Ideally, the written statement should take the form of a “Smith affidavit”. A Smith affidavit, named after the case in which its admissibility was recognized State v. Smith, 97 Wn.2d 856, 651 P.2d 207 (1982), is a sworn victim statement taken for the purpose of determining the existence of probable cause. Such a statement is not substitute for a full and complete investigation of a domestic violence incident and may not be used in lieu of live testimony from a victim, but it may be used to fill substantive evidentiary gaps at trial.
The evidentiary gaps may arise when a victim recants a report of domestic violence. The recantation may take many forms. A victim may simply ask that charges be dismissed, a victim may recant in a subsequent statement or at trial, or recantation may be made in a letter to the court, prosecutor, or defense attorney. Recantation should place advocates, law enforcement, and prosecutors on notice that issues relating to a victim may not yet have been adequately addressed.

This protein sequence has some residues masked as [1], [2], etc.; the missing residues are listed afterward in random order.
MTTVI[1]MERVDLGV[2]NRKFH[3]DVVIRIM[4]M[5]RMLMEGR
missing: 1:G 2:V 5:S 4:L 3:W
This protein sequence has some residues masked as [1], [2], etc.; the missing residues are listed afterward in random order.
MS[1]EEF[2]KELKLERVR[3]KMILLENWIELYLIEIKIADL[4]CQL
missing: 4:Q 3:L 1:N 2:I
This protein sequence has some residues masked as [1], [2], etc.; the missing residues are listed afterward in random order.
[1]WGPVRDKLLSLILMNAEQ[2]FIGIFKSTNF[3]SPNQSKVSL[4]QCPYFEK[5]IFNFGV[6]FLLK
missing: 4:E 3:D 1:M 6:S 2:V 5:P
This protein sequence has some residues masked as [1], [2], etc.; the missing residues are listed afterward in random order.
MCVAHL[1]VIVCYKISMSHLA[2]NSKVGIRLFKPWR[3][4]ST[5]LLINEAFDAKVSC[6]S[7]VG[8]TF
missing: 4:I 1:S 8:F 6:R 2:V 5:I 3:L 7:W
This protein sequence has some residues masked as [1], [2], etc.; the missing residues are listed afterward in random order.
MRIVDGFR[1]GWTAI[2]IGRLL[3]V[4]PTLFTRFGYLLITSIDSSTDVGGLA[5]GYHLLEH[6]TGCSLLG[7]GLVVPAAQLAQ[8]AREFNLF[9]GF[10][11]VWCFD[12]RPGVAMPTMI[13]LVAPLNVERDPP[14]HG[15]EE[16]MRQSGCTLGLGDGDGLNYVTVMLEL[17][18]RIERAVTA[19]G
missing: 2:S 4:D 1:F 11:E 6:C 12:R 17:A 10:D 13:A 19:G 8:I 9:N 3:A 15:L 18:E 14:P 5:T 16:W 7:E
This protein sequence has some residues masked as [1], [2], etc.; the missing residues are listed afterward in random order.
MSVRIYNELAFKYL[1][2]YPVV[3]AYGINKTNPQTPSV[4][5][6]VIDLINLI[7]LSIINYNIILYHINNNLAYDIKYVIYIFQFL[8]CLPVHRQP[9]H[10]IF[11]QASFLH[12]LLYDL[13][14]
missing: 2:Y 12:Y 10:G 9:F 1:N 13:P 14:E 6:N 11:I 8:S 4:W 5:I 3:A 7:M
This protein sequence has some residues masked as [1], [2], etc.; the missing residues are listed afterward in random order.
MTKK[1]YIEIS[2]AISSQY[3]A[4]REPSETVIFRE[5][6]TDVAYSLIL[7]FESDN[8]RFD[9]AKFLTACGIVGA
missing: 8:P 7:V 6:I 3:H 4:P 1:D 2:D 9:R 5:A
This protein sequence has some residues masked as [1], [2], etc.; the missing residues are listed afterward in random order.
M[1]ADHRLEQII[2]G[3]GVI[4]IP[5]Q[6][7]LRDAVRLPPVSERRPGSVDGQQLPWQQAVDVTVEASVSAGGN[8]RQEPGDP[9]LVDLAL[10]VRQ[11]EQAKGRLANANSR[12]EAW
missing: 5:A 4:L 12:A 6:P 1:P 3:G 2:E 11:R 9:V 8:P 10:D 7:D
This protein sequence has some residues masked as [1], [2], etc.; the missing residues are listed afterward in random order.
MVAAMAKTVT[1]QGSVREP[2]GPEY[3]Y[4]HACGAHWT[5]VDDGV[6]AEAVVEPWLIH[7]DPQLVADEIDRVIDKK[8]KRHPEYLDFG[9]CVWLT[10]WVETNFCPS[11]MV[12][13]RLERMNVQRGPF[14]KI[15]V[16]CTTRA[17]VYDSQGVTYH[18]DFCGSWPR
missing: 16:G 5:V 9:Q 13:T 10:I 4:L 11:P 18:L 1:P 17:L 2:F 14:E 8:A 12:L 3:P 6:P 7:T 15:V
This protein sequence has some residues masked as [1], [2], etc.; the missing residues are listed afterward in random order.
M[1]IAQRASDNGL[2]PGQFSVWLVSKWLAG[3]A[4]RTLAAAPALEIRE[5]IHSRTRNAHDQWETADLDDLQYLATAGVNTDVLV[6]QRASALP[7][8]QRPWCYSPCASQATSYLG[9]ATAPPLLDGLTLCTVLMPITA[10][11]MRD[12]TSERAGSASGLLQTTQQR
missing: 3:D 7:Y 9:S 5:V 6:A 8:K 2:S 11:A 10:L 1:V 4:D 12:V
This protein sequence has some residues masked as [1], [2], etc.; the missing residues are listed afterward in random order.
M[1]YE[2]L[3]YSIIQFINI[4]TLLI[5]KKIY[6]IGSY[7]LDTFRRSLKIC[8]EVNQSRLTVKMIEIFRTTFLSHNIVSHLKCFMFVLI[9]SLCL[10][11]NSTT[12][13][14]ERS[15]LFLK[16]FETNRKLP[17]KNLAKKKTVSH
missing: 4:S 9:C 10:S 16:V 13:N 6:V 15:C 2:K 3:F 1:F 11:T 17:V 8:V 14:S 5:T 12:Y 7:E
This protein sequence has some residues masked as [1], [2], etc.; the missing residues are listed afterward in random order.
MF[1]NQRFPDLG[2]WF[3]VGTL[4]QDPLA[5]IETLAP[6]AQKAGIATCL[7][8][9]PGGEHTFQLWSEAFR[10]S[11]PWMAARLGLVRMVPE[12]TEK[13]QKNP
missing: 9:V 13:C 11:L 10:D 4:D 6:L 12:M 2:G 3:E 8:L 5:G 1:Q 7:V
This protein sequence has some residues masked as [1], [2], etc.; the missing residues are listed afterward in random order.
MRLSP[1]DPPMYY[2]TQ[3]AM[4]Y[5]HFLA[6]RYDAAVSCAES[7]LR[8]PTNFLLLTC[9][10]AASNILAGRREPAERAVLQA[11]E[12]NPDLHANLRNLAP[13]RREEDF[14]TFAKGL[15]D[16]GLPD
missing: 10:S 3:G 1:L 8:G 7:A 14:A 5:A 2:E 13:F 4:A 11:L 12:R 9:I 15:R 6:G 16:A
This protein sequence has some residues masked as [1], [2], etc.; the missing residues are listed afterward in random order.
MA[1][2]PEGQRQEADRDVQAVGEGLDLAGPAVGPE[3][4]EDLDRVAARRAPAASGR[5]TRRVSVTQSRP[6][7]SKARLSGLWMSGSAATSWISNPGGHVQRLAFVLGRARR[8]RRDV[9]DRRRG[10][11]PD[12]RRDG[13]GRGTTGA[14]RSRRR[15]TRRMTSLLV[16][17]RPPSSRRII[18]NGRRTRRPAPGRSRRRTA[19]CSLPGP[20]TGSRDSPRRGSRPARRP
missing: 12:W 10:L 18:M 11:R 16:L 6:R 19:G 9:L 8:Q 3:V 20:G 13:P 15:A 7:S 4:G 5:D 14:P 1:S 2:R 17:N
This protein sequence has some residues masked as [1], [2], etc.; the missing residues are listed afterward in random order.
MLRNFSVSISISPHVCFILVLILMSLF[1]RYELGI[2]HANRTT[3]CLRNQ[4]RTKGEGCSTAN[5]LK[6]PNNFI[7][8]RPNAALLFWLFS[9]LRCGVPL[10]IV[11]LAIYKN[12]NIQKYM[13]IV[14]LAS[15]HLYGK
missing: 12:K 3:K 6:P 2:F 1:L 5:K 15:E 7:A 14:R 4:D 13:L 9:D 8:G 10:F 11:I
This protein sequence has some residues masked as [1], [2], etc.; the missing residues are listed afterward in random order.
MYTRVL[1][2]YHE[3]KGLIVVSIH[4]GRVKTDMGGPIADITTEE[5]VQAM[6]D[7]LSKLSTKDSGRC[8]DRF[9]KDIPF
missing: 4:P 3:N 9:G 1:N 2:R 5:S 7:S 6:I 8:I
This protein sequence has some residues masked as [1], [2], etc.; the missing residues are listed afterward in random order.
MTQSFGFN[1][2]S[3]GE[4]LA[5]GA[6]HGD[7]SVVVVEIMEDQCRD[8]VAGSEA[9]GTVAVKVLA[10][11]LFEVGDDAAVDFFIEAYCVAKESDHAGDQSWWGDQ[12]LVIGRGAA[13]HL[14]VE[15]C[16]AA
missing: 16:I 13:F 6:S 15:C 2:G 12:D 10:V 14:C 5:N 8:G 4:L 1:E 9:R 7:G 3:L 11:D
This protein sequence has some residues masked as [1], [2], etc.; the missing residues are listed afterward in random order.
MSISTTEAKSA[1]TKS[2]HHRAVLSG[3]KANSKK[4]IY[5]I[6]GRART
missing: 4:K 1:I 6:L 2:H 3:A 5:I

Speaking to a Criminal Defense Attorney in Washington
Self-defense is a viable affirmative defense against numerous charges including assault, disorderly conduct, harassment and murder. I am fully versed in all aspects of the Washington criminal justice system and know how to craft a sound defense based upon self-defense if the facts and history of your case support this defense in good faith. If you acted in self-defense it must be affirmatively pled and relied upon to try to exonerate you. Get experienced King County, Snohomish County and Seattle Assault / DV defense now. Do not delay. I can help. I care about your legal rights.